That's one way of looking at it. I find it more perspicuous to separate the
equivocated senses of _Outidic_, so that it is polysemous or else
monosemous but with a sense that changes as the world changes. I don't see
that there is a thing out there in the physical realm or in the platonic
realm that gets transformed.

> There are (in my terms) 'platonic' (or 'cognitive') and
>> 'semiotic' conceptions of langue.
> While your above uses of langue may be cognitive, it is IMO
> misleading to call them 'platonic.'  As it was Saussure who
> coined the term _langue_, I think it would have been helpful
> to have made it clear that your use of langue does not have
> a semiotic meaning.

If you find good grounds for arguing to the contrary (of my reading of S),
I'd be delighted to hear why, but my reading of Saussure (in English
translation) is that the platonic--semiotic distinction is not drawn and
Saussure's langue is equally compatible with either the platonic or the
semiotic conception. (I should add that particularly in the case of
Saussure, given how the Cours came into being, I have very little patience
for the interminable and, to me, pointless and tedious debate about what he
really meant.)

> On the 'platonic'/'cognitive' conception, langue exists
>> in the realm of ideas;
> "realm of ideas" is vague.  Does it have an existence except
> in a human mind?

Yes (else some term such as 'mental' would be preferable).

> The term _platonic_ (small P) is here used in the sense
>> of 'pertaining to the realm of ideas' rather than in the
>>  sense of 'pertaining to Plato' (or even to Plato's
>> theory of Forms). (In the very unlikely event that you
>> are unfamiliar with this sense of 'platonic', look up
>> 'mathematical platonism' for an example of it;
> I have looked it up; and what is the first thing I find?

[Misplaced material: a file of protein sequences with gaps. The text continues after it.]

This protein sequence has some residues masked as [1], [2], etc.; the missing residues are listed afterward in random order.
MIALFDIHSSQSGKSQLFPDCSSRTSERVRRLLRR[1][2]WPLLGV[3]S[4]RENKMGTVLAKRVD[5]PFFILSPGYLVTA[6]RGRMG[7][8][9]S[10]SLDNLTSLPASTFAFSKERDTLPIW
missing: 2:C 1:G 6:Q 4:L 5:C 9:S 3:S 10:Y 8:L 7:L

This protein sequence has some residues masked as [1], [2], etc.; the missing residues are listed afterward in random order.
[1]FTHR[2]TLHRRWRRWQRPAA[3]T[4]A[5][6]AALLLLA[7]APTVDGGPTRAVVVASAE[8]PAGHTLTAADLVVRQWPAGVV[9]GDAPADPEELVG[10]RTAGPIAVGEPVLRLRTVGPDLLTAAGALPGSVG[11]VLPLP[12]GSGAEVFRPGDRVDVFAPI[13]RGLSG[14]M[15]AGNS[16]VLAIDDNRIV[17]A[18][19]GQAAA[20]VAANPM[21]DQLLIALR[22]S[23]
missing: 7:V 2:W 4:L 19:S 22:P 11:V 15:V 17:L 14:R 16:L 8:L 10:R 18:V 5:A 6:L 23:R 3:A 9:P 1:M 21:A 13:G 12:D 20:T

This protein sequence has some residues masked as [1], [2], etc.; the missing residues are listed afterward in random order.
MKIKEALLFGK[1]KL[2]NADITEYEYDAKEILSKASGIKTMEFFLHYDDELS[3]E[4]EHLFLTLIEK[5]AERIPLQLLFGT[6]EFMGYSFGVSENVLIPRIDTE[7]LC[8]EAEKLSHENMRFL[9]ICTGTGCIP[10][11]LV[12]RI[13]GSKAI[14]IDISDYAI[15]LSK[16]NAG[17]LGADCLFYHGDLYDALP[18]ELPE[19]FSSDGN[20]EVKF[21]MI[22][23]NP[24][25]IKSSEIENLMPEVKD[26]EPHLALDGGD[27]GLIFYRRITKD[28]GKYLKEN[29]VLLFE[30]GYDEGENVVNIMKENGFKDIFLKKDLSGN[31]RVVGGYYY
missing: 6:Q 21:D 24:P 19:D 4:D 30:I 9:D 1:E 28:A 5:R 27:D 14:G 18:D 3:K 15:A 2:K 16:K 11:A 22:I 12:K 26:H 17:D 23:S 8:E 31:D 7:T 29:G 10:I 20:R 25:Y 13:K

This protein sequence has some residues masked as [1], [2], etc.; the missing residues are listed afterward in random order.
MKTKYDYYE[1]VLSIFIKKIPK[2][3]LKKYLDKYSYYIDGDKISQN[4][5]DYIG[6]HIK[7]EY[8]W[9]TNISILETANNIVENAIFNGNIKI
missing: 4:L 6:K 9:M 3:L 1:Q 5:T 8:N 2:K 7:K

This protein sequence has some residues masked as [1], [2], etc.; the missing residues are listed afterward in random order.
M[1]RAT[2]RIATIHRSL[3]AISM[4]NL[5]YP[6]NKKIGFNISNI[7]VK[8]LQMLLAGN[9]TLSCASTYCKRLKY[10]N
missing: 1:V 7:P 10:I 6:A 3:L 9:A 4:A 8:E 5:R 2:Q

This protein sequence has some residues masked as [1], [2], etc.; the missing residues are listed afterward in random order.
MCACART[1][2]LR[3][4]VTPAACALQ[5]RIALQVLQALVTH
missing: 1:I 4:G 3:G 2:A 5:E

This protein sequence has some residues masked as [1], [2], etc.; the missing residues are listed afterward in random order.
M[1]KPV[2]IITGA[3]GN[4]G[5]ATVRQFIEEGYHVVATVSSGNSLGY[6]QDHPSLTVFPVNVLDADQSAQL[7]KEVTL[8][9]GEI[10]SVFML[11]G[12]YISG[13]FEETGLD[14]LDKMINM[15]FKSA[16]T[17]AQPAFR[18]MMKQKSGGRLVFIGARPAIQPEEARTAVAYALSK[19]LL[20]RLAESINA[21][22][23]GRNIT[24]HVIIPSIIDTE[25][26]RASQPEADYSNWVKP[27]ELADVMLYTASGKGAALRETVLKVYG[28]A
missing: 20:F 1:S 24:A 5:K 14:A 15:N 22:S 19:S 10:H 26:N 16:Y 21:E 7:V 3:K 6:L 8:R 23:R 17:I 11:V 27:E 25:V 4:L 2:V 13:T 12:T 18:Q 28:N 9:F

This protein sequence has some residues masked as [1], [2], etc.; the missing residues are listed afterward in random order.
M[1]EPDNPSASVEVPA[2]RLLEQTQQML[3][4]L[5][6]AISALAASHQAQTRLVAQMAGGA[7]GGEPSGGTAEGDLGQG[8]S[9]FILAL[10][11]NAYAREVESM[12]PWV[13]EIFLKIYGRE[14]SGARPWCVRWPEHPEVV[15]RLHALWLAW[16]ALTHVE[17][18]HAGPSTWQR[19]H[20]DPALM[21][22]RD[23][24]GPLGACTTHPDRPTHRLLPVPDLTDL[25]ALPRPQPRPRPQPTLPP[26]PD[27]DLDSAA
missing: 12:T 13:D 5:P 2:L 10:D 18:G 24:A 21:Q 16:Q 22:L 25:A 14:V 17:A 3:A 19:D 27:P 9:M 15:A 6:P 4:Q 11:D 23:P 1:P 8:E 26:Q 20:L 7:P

> "Platonism about mathematics (or mathematical platonism) is
> the metaphysical view that there are abstract mathematical
> objects *whose existence is independent of us and our
> language, thought, and practices*. Just as electrons and
> planets exist independently of us, so do numbers and sets.
> And just as statements about electrons and planets are made
> true or false by the objects with which they are concerned
> and these objects' perfectly objective properties, so are
> statements about numbers and sets. *Mathematical truths are
> therefore discovered, not invented*."
> Emphasis is mine. Plato would have agreed with this and it
> is what I understand by Platonism.


I am guessing that your emphasis is intended to suggest that platonic
things cannot be invented but only discovered. What we call 'invention' and
'authorship' is a kind of discovery of platonic things. The encyclopedia
makes use of a sense of 'invented' that is incompatible with 'discovered',
and in that sense of 'invented', even what we call 'invention' is in fact
not invention but discovery.

> it is a synonym of 'realist' in the metaphysical sense.)
> The only problem, as I see it, is that different thinkers
> seem to have different ideas as to what metaphysical realism
> is.  The Wikipedia entry on philosophic realism has sections
> on: Platonic realism, Medieval realism, The Scottish School
> of Common Sense Realism, Naïve realism, Scientific realism,
> and Aesthetic realism.  So IMO saying that your use of
> 'platonist' is synonymous with 'realist' in the metaphysical
> sense is not helpful without more precise definition.

Okay, but happily you have in your own reading confirmed that, as I had
expected, you understand 'platonic' without needing recourse to further
discussion of realism.